#Ogilvychange case-studies 2013-14

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#Ogilvychange case-studies 2013-14

  1. 1. WHO DARES TO BE TRIVIAL WINS
  2. 2. INTRODUCTION P.T.O. Sometimes it really is the small things that matter. Reducing the choice overload to one of three options. Letting people know how many items are left to buy. Priming people to participate. Chunking up hard to read emails. Telling people what the most popular choice is. Painting babies’ faces onto shop shutters. Our priority is delivering results that really matter to our clients. ROI of £257 for every £1 spent. Improving customer retention rates by a third. Over 40 million metres run. 47% more responses at no extra cost. Doubling of sales. An 18% reduction in anti-social behaviour. At #ogilvychange we’re proving that behavioural science can change behaviour for the better, not by thinking big, but by starting small. At #ogilvychange, we dare to be trivial. Web: ogilvychange.com Twitter: follow us @OgilvyChange
  3. 3. BEHAVIOURAL CHALLENGE Faced with the rise in free newspapers and now competing with tablets and apps on the daily commute, The Times recognised they needed a new business model and help to sell it. #ogilvychange were briefed to design new choice architecture that helped nudge people into buying the higher priced annual print and tablet subscriptions to The Times and The Sunday Times. Behavioural e-Merchandising THE SOLUTION #ogilvychange developed 4 little nudges that worked together to increase subscriptions. The key nudge used the principles of relativity1 and framing2 to create a psychological discount of £2. This choice architecture works by capitalising on the mental shortcuts the brain makes when adding up the features within the differences between the Digital, Classic and Ultimate Pack and nudges people to the right and the higher priced packs. THE RESULTS The total sales of the ‘Ultimate Pack’ were over double the amount that was forecasted. The ROI was an astonishing £257 for every £1 spent on re-engineering the choice architecture. Sources: News UK 2012 Academic References: 1 Azar, O.H. (2011). Relative thinking in consumer choice between differentiated goods and services and its implications for business strategy. Judgment and Decision Making, 6 (2), 176-185. 2 Tversky, A., & Kahneman, D. (1981). The Framing of Decisions and the Psychology of Choice. Science, 211 (4481), 453-458. Nudging people to BUY an ‘Ultimate’ subscription to The Times newspaper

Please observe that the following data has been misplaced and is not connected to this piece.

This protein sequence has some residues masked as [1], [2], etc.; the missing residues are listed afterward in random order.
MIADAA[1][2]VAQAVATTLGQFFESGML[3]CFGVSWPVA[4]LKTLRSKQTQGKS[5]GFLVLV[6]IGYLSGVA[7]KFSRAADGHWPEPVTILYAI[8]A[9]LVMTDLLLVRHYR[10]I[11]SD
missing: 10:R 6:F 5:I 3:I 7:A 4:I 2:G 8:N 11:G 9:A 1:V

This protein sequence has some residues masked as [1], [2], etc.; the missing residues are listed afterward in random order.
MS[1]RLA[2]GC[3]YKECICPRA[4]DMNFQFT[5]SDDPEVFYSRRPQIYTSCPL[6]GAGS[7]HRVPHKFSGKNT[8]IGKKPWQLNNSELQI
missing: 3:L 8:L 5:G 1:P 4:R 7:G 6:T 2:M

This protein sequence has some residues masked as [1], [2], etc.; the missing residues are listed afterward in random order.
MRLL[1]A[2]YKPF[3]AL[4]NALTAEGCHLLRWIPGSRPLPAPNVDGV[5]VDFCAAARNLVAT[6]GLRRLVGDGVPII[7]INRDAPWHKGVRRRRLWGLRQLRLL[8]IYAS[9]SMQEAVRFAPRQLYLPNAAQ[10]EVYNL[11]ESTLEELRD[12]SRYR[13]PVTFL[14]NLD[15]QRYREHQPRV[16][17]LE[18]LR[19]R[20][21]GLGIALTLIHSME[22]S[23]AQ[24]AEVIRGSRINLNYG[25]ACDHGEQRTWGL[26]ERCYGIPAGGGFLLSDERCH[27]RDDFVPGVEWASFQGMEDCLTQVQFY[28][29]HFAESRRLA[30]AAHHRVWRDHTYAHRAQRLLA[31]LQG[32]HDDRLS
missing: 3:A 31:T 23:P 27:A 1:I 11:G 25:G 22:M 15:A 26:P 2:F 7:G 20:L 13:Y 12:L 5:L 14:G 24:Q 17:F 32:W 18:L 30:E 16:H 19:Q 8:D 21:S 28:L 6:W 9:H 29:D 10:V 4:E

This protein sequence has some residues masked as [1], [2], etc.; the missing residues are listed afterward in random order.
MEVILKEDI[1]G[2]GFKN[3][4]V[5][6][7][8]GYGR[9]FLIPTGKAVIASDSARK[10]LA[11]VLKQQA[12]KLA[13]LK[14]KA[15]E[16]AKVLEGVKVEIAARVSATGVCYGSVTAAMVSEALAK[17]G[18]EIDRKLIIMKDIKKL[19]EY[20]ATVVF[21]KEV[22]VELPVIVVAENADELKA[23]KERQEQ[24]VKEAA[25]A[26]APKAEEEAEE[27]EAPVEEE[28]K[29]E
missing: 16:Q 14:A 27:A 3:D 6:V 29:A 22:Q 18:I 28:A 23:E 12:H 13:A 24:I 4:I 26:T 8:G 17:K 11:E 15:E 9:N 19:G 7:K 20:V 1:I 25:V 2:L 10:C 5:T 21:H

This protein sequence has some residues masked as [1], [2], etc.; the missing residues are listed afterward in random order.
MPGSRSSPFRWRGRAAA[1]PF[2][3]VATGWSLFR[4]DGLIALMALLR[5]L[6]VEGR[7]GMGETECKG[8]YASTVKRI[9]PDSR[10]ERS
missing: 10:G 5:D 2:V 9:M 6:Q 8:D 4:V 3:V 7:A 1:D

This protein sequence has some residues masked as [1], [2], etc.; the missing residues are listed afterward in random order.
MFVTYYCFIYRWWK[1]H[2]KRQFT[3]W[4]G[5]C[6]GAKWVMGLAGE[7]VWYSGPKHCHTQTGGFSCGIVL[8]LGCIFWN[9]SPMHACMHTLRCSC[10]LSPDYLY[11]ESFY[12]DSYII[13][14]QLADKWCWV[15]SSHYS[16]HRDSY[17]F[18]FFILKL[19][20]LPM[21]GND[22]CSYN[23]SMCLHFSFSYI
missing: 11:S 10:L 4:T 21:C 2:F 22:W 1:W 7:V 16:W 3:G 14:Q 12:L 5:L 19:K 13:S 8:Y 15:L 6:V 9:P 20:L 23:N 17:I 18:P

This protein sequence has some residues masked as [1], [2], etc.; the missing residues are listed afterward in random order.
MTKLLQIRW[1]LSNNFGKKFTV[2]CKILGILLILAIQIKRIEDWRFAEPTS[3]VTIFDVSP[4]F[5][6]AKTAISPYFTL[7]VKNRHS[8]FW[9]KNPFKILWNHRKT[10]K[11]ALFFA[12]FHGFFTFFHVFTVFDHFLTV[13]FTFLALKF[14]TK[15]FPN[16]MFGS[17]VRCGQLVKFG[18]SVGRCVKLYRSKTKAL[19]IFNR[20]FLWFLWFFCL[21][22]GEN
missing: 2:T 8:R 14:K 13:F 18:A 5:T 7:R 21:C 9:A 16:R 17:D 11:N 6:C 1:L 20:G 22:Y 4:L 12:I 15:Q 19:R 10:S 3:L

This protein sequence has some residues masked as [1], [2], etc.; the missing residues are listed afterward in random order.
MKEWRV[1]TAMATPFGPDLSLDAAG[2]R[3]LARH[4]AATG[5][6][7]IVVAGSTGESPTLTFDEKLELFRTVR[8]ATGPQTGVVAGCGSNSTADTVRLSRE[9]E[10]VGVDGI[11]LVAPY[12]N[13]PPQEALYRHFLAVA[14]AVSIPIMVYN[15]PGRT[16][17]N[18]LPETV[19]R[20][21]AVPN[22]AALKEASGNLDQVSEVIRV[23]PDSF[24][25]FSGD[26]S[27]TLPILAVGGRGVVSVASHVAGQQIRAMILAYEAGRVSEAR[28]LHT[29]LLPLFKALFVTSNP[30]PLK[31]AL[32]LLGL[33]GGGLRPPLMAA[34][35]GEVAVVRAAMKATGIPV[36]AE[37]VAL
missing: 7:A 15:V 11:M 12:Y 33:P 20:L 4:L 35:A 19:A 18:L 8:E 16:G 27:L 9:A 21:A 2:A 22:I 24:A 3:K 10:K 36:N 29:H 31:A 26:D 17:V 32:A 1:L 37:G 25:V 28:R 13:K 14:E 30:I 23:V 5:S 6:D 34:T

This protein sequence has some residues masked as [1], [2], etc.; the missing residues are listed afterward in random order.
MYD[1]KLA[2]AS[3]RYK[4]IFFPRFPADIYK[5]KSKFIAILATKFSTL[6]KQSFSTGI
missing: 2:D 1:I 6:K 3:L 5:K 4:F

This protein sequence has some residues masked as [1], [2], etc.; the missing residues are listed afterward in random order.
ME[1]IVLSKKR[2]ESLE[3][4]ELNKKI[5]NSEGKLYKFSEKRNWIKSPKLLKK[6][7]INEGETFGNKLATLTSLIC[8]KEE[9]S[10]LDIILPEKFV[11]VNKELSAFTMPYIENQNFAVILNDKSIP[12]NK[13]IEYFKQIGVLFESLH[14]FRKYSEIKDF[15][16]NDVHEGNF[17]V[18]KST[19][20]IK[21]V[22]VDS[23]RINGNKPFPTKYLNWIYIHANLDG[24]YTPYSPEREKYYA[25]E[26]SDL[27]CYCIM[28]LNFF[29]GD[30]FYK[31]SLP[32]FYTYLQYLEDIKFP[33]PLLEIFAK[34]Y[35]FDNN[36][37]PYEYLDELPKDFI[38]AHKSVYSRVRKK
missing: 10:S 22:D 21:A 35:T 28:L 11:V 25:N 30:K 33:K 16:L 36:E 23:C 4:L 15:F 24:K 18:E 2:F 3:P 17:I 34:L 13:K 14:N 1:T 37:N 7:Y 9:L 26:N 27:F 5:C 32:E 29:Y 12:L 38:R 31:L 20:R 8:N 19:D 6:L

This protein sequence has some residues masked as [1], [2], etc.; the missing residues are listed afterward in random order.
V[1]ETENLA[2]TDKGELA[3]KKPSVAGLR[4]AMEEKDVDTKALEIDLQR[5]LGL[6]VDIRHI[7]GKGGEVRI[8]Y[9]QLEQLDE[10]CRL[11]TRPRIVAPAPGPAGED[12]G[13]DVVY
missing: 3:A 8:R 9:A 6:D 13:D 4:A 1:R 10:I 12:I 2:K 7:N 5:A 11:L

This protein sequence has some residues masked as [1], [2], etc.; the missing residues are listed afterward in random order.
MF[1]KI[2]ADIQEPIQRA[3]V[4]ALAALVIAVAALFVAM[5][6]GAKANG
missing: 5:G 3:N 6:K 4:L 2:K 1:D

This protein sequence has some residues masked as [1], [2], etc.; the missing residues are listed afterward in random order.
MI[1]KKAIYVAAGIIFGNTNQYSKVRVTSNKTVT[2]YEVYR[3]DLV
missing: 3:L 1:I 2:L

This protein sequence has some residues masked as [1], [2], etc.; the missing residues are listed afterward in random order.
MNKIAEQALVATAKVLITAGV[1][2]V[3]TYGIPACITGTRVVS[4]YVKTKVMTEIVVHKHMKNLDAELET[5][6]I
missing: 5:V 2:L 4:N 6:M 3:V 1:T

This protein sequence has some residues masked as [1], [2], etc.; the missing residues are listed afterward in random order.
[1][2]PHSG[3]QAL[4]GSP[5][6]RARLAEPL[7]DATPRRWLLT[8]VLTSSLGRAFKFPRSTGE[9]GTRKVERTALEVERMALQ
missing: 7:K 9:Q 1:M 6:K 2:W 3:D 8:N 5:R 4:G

4. 4. BEHAVIOURAL CHALLENGE For The Times and the Sunday Times, their call centre is their shop front; the one place they can communicate with customers person-to-person. However, phone calls were cut short and opportunities missed because call centres workers did not speak to people on the right psychological level; their inner Homer. THE SOLUTION The Times’ call centre agents underwent an intensive two day immersion course with Choice Architects; after the interactive training they were equipped with principles of behavioural science to apply selectively to each and every call. Four key principles were emphasised: Social norms1 – it is reassuring to know that others are buying the same pack or having the same problems. Loss aversion2 – people are more motivated by what they could “miss out” on than what they could gain. Positivity – framing the more boring parts of the call, e.g. data and terms & conditions, in the best possible light. Simplicity – using language and explaining the packs in ways the customer could understand. THE RESULTS Analysis revealed that a call using one or more nudges was three times more likely to be successful than a call without. A test to determine the statistical significance of the result gave a 0.0002 p score. This means that the chance of these results occurring by chance was 1 in 5000. Sources: News UK 2014 Academic References: 1 Nolan, J.M., Schultz, P.W., Cialdini, R.B., Goldstein, N.J. & Griskevicius, V. (2008). Normative Social Influence is Underdetected. Personality and Social Psychology Bulletin, 34, 913-923. 2 Tversky, A. & Kahneman, D. (1991). Loss Aversion in Riskless Choice: A Reference-Dependent Model. The Quarterly Journal of Economics, 106 (4), 1039-1061. Making phone calls to The Times three times more successful with behavioural training Customer Service and Experience